Major hurdles to the acceptance of electric motorcycles are limited range and lengthy recharge times. However, advances are being made all the time in battery technology.
Consequently, manufacturers such as BMW, Yamaha and Harley are forging ahead with electric-powered motorcycles and scooters, confident in the knowledge that battery technology will advance and they can replace their current battery with better models.
Harley-Davidson has not released full details of the battery in their LiveWire electric concept bike and have said the final battery may be different in the production model. They are obviously waiting until the last minute before production to gain access to the best battery technologies available.
So our attention turns to the world of science to look at just some of the more recent advances in battery technology that will hurtle us into the coming age of electric motorcycles:
Japanese company Power Japan Plus has announced the development and planned mass-production of “Ryden,” a disruptive carbon battery that can be charged 20 times faster than an ordinary lithium-ion cell. The battery, which is cheap to manufacture, safe, and environmentally friendly, could be ideal to improve the range and charging times of electric cars.
Researchers at Harvard Uni have developed an inexpensive, high capacity, organic battery that uses carbon-based materials as electrolytes rather than metals. The battery offers large volume electricity storage not possible with solid-state batteries and at a fraction of the cost of existing flow battery technology.
University of Southern California scientists are working on a water-based organic redux flow battery that is not only cheaper and more environmentally friendly to lithium-ion batteries, but can also store larger amounts of energy.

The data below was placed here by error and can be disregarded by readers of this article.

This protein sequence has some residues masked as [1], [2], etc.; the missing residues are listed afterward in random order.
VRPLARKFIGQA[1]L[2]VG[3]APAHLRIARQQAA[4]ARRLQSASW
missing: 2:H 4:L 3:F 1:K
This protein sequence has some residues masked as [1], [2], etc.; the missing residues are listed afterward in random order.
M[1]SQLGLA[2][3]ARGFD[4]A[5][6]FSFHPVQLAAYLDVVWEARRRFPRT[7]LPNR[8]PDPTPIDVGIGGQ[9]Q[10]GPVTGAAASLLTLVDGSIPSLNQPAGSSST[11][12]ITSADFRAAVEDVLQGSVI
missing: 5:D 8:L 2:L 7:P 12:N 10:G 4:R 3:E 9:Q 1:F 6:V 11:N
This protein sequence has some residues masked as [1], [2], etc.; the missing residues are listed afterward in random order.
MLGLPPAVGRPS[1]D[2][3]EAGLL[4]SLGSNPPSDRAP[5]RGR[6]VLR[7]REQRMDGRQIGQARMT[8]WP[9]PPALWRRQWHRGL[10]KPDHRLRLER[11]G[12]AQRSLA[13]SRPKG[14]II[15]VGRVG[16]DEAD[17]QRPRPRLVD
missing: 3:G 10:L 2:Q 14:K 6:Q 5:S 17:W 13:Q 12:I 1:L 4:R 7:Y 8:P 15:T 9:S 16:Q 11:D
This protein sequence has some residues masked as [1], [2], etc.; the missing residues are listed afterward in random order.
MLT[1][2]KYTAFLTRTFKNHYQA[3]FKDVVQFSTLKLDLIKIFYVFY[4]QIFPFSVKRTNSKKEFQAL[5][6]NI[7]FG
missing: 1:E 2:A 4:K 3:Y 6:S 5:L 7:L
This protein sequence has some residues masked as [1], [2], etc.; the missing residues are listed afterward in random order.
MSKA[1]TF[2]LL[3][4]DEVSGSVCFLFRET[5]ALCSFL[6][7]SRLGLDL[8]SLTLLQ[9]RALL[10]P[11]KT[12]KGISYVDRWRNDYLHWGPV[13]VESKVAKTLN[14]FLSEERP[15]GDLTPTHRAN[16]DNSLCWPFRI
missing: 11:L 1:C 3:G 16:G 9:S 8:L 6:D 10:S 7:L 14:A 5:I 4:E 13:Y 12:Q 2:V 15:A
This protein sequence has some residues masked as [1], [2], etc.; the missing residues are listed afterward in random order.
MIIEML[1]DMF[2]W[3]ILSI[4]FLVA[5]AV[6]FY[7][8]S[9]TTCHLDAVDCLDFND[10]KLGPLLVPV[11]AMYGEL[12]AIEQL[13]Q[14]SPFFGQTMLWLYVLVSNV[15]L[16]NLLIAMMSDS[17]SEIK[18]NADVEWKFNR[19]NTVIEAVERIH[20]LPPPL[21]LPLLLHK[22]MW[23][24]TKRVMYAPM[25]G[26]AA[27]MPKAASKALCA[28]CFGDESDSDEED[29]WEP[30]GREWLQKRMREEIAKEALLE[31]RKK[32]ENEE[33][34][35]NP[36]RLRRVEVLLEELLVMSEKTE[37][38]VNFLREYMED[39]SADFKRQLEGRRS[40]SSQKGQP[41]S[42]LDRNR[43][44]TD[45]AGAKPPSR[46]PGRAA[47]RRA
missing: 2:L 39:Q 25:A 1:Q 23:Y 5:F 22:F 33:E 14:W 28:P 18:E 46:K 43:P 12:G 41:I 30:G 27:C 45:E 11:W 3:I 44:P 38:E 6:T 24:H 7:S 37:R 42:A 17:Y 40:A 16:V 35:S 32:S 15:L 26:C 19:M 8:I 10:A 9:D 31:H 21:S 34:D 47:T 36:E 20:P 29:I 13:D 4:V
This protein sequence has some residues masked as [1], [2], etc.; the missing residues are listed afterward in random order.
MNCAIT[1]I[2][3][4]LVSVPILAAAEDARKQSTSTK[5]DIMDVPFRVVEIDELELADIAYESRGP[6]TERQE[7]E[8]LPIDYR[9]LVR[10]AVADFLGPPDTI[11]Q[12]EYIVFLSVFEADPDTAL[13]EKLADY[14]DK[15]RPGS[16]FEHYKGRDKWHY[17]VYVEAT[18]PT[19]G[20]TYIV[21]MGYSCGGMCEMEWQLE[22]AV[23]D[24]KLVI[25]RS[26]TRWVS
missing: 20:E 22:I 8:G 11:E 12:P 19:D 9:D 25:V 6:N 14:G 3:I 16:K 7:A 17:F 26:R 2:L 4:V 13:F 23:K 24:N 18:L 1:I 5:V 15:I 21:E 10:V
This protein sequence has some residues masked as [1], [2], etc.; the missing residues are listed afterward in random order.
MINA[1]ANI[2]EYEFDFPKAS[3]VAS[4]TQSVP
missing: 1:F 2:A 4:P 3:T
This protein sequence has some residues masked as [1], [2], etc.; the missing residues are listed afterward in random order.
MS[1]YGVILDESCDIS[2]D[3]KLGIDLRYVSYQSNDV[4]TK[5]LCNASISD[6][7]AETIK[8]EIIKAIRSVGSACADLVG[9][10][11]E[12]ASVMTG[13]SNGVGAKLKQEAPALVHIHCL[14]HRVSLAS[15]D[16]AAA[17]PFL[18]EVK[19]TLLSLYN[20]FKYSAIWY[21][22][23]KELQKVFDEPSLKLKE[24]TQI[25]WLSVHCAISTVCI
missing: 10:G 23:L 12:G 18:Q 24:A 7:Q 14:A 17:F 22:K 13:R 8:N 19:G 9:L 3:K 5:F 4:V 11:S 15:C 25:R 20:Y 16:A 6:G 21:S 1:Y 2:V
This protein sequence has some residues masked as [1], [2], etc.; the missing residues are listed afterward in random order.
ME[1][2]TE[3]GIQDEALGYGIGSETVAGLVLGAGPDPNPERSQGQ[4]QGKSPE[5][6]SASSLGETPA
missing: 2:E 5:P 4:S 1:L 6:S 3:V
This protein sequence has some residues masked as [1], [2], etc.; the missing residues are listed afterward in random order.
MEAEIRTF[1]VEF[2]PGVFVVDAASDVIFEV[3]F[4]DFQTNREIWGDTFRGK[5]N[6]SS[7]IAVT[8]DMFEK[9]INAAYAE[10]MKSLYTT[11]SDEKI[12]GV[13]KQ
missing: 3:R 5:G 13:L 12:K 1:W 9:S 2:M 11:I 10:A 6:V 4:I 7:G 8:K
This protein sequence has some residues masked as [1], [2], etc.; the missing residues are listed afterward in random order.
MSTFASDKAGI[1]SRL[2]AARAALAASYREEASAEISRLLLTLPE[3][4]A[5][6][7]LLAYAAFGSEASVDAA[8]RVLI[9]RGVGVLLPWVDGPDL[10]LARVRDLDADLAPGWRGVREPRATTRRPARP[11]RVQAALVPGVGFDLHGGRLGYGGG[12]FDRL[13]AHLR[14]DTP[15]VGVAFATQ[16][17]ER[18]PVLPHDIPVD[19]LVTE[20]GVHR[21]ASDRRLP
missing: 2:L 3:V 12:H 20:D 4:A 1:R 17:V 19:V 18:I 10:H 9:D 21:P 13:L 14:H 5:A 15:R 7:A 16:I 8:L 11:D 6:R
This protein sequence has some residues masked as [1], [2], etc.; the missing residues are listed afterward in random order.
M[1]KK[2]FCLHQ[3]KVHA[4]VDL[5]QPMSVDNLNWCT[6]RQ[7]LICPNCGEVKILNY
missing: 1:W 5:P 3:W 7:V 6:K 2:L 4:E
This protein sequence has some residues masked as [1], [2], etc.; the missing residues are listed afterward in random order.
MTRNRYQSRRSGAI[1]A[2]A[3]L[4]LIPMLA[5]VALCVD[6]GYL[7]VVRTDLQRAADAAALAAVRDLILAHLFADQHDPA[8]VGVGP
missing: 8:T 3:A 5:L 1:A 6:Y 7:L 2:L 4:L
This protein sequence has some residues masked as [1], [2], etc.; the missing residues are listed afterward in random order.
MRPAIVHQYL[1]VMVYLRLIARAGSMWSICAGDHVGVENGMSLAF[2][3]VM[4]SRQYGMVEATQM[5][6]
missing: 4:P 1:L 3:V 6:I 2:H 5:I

Salt has long been used to preserve meat, and now researchers at Cornell University have found that adding certain salts to the anodes of lithium-based batteries can also increase their useful life by a very large factor, solving long-standing problems associated with cell degradation.
University of California researchers have developed a silicon anode that would allow lithium-ion batteries to charge up to 16 times faster than currently. The new design relies on a three-dimensional, cone-shaped cluster of carbon nanotubes that could also result in batteries that hold about 60% more charge while being 40% lighter.
Israeli company StoreDot produces “nanodots”, or chemically synthesized bio-organic peptide molecules that, thanks to their small size, improve electrode capacitance and electrolyte performance. The end result is batteries that can be fully charged in seconds rather than hours.
And even the old lead-acid batteries in our current vehicles can play a part in future green electricity generation to recharge our electric vehicles after MIT researchers have found they can be recycled to make Perovskite solar cells.